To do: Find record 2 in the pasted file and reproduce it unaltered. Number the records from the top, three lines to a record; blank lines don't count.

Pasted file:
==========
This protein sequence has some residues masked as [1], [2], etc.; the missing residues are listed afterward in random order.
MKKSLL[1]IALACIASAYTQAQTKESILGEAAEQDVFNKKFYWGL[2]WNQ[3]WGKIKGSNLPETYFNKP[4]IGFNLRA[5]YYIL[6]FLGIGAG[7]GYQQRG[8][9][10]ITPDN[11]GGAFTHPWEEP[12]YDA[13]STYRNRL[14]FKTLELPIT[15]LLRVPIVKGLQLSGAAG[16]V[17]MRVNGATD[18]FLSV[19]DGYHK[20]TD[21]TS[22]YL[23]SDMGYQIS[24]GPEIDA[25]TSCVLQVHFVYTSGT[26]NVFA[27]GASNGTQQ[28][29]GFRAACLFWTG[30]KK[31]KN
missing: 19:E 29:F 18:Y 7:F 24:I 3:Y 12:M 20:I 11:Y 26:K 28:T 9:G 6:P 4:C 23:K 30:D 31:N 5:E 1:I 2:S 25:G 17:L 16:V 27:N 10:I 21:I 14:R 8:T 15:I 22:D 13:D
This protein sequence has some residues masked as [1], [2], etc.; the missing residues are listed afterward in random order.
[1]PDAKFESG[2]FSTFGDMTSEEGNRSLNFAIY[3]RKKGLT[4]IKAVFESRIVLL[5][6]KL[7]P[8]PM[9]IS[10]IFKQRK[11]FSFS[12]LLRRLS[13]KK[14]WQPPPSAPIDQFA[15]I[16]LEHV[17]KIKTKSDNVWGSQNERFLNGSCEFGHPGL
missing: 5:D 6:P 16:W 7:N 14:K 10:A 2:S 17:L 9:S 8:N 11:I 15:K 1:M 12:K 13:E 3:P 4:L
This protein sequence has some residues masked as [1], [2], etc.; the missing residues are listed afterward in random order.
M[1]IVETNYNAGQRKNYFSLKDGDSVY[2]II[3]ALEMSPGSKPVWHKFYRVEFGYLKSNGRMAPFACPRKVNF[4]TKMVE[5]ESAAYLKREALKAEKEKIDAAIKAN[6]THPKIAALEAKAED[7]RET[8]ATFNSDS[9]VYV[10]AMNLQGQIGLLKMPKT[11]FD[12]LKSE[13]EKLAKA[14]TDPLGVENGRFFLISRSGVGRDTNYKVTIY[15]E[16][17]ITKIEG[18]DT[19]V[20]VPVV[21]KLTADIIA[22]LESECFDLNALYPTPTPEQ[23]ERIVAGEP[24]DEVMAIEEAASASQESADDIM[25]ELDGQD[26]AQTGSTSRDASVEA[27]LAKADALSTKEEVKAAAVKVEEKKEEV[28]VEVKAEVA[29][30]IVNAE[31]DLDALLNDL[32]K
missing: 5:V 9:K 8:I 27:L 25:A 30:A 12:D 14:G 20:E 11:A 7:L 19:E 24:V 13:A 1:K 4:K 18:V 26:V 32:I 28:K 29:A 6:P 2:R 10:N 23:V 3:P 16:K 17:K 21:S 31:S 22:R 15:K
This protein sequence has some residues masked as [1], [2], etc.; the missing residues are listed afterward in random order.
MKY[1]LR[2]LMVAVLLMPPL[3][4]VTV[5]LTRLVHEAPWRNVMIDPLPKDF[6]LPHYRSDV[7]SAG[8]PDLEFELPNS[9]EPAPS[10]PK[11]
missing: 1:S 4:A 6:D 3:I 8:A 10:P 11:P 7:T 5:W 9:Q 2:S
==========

This protein sequence has some residues masked as [1], [2], etc.; the missing residues are listed afterward in random order.
[1]PDAKFESG[2]FSTFGDMTSEEGNRSLNFAIY[3]RKKGLT[4]IKAVFESRIVLL[5][6]KL[7]P[8]PM[9]IS[10]IFKQRK[11]FSFS[12]LLRRLS[13]KK[14]WQPPPSAPIDQFA[15]I[16]LEHV[17]KIKTKSDNVWGSQNERFLNGSCEFGHPGL
missing: 5:D 6:P 16:W 7:N 14:K 10:A 2:S 17:L 9:S 8:N 11:I 15:K 1:M 12:K 13:E 3:P 4:L